As an instructional designer over the last decade, I’ve come across a number of methods that have been introduced to enhance the design process. From understanding by design (UBD) to rapid prototyping, each approach brings about a fresh perspective that designers are charged with considering as techniques to utilize as he or she hits the “refresh” button.
I, like most designers that have been doing this work for a while, have a foundation in the ADDIE model – a methodology that was first developed in the 1970s for the U.S. Army by Florida State University. Its focus is based upon a 5-phase approach to design: Analysis, Design, Development, Implementation, and Evaluation. For more information on the ADDIE model, check out an ADDIE infographic detailing the nuances of each phase.
A methodology that’s gaining traction with instructional designers across industries – and for good reason – is the AGILE instructional design process. The AGILE method is a project-oriented approach introduced by Conrad Gottfredson, a performance-support practitioner. It encompasses the five stages involved when designing eLearning experiences: Align, Get set, Iterate and implement, Leverage and Evaluate (Pappas, C. “The Power Of AGILE Instructional Design Approach…”).
In the table below, note the similarities and distinctions of the ADDIE and AGILE approaches to design.
How do the models compare?
|ADDIE Model||AGILE Model|
Iterate & implement
|Comparison of models||Content-centered: Focus is on creating measurable objectives with outcomes and activities that are in alignment.
Linear: moving from one step to next without evaluating as you go along creates longer production times.While it’s an iterative process, it occurs once the project is done which can be more costly.
|Learner-centered: Focus is on the learner and how they engage and interact with the content.
Non-linear: an adaptable approach allowing for collaboration, flexibility, and revising throughout. Equates to more cost savings since the revisions are embedded in the 3rd phase (iterate & implement).
Collective approach to design
As a designer, I don’t look at one methodology as the answer to creating solutions. Instead, I combine a mix of ADDIE, AGILE, UBD, and other strategies to develop customized learning experiences that align with the needs of the learner and stated outcomes. My rationale is simple – perspective changes how you engage. Your perspective is contingent upon the industry that you’re working in, the organization’s culture, and client expectations that have been defined (whether explicitly or implicitly).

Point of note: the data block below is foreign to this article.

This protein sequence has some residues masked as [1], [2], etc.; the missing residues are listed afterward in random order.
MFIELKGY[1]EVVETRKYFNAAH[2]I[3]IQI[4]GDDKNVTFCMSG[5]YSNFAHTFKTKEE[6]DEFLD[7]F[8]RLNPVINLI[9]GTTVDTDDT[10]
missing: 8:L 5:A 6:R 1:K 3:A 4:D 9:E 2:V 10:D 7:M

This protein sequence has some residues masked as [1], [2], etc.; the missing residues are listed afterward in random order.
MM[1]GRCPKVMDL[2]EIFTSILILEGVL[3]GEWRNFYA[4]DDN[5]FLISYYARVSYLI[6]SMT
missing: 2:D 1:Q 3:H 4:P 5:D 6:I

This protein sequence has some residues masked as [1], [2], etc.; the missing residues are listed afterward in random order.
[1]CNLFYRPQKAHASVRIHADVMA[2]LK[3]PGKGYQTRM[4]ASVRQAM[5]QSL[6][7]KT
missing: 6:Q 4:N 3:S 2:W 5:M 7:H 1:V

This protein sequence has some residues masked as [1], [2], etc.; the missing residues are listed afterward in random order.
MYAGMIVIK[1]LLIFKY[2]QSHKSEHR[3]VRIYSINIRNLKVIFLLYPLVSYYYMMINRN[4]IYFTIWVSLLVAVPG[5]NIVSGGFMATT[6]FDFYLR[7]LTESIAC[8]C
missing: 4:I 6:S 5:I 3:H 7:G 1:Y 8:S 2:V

Working in varying industries with relation to instructional design is one of the key factors in terms of your approach to design methodology. For example, in higher education, it’s not uncommon to develop an online course as a “build as you go” – meaning all content is not delivered at the outset of development. In a scenario such as this one, the AGILE design process – centered around collaboration throughout – is tricky when you’re working with a narrow window to receive, build, and deliver content on a consistent (every module/week) basis. While ideal, collaboration throughout is not always realistic thus the ADDIE model of an end of course debrief is more suitable.
Another implication of the AGILE model, such as having a learner-centered approach to design is feasible and highly encouraged. In addition to thinking about the objectives, outcomes, assessment, and activities, creating purposeful interactions for learner engagement can be incorporated in the design strategy.
In short, the collective approach of extracting the best practices, theories and methodologies that have been introduced by researchers and practitioners has worked well. This holistic strategy looks at each aspect of designing effective solutions – learner, content, and instructor – without narrowing the focus to one component.
- Pappas, Christopher. “The Power Of AGILE Instructional Design Approach – ELearning Industry.” ELearning Industry RSS. N.p., 19 Apr. 2015. Web. 30 Apr. 2015. <http://elearningindustry.com/the-power-of-agile-instructional-design-approach>.